Forgiveness is not in the gift of those who have not themselves been the victims of those who committed atrocious crimes. We could not do anything else than to forgive such a person. But if people believe that their actions were justified, they have to vindicate themselves.

People too are tempted to want to forgive and forget. But when a person or a group is involved against national, racial or religious groups to destroy their political and social institutions, culture, language, national feelings, religion, economic existence, and the destruction of the personal security, liberty, health, dignity, and even the lives of the individuals belonging to such groups, there is no forgiveness for them as they commit moral atrocities.

Forgiving or forgetting does not mean ignoring injustice. Letting go of grudges is one thing, and it takes an immense amount of moral muscle to do so, but the most controversial aspect of the entire subject of forgiveness, concerns confronting not ignoring the great evils perpetrated by people. And in case of war criminals, whoever is merciful to the cruel is indifferent to the innocent. People never forgive, in this view, because forgiving or forgetting is a sign there is a moral escape valve, that to forgive acts of brutality is in effect to endorse and perpetuate rather than combat their evil deeds. The blood of the innocent cries out forever.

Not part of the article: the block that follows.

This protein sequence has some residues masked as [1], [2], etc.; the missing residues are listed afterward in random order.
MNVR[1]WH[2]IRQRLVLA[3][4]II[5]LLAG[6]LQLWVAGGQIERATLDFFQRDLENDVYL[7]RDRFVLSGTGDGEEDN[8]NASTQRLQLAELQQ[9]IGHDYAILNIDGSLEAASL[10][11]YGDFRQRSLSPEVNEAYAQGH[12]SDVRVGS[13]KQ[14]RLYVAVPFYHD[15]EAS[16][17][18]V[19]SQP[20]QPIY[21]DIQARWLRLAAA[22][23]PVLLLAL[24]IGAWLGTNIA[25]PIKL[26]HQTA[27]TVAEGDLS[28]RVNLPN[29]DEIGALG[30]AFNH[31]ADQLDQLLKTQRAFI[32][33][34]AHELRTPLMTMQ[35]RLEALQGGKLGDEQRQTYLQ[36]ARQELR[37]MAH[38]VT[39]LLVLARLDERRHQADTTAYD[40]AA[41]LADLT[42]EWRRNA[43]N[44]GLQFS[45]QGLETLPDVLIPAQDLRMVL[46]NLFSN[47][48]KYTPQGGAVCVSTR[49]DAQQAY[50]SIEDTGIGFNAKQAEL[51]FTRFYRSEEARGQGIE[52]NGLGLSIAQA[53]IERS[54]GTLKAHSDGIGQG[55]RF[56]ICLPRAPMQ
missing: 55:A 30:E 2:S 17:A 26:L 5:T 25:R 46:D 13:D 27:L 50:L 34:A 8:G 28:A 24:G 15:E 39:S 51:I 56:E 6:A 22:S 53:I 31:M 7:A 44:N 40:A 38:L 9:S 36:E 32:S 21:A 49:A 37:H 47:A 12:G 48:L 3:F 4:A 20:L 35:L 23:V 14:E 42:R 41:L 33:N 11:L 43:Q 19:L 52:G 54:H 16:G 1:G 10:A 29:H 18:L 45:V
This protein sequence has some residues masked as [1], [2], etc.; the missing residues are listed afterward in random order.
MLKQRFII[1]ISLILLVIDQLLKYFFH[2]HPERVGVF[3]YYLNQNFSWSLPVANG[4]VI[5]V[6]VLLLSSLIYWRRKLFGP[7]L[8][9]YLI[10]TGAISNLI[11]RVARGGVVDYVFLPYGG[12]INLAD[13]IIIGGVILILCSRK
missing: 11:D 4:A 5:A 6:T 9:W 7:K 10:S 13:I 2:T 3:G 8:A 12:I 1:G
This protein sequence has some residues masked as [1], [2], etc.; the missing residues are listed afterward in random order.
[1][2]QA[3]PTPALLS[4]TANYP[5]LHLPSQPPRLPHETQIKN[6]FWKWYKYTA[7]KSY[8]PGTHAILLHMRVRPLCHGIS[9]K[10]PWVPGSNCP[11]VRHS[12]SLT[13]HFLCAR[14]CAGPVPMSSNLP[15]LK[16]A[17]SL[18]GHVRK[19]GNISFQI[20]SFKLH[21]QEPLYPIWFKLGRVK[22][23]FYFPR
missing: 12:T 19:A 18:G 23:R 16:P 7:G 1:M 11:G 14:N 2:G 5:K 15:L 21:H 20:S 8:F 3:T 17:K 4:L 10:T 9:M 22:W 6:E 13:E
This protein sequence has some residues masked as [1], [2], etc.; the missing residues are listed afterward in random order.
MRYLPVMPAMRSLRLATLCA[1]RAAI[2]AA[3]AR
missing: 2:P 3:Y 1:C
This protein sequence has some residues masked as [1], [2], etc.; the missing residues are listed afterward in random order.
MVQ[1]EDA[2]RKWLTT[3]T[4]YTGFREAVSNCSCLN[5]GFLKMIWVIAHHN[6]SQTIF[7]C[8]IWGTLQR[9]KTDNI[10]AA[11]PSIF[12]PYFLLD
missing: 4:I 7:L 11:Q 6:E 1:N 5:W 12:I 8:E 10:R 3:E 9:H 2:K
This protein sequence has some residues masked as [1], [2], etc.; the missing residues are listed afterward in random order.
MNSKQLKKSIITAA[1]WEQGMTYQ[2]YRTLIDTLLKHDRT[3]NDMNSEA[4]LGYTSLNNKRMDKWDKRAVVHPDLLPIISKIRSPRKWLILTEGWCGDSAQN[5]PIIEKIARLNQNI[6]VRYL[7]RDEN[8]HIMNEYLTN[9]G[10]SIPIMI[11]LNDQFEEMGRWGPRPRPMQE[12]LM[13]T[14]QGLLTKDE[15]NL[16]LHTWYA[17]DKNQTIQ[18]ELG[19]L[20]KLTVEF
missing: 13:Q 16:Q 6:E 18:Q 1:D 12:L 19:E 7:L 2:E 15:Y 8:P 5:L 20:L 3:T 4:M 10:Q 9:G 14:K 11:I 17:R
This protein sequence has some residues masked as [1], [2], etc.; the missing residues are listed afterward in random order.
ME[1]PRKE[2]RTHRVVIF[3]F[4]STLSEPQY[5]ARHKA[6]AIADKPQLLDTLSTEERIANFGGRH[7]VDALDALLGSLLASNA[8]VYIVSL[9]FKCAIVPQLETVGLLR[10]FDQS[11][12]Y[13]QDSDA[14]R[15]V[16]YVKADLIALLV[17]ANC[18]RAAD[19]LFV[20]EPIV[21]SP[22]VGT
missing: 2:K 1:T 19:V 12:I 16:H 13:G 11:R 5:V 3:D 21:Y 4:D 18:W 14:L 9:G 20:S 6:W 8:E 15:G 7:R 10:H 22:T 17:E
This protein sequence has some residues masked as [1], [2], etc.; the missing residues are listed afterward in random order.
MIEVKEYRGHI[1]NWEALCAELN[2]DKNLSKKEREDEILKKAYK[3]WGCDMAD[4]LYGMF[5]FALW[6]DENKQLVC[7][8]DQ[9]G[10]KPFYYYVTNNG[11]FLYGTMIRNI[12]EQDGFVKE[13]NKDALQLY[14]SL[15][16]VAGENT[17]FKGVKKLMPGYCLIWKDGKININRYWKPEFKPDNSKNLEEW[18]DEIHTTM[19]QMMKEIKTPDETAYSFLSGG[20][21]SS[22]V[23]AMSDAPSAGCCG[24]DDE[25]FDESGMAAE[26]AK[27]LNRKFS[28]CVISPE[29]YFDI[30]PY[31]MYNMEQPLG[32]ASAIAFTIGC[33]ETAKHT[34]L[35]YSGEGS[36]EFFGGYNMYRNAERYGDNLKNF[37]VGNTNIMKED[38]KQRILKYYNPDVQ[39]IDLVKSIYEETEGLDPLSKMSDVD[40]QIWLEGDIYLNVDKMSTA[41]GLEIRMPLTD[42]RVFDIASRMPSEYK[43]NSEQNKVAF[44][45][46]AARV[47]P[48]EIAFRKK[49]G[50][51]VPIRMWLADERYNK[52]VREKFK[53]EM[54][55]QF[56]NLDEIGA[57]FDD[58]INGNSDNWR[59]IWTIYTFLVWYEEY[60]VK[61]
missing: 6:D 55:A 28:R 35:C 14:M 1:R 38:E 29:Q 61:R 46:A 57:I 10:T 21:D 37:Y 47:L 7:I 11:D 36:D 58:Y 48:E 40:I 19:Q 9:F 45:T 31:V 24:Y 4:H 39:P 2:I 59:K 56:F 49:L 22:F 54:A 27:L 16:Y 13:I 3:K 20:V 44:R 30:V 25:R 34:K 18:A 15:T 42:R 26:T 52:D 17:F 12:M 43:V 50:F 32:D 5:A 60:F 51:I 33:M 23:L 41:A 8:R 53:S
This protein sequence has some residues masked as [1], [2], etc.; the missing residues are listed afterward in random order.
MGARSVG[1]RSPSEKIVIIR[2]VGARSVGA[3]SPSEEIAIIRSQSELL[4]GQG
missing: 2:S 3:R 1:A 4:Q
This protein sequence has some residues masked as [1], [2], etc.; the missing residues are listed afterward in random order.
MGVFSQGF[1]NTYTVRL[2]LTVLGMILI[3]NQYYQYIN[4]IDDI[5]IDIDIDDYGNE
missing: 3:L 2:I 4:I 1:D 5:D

So much is certain, that no civilized society, any more than a society at peace, can allow unpunished criminal activities and certainly not war crimes.

War criminals should be hunted down, tried and convicted, no matter how long it may take. By doing so, a message will be sent out to any potential war-criminal that the world community will hunt them down and prosecute them and should expect no mercy. War criminals should be prosecuted regardless of the amount of time that has elapsed. As a way of deterring criminals from their crimes, everyone should know that no matter how long it takes, or how far they go from their original crimes, they will be found and punished. This is important because among other things, such prosecutions allow society as a whole to re-examine the shared values that gave rise to such crimes.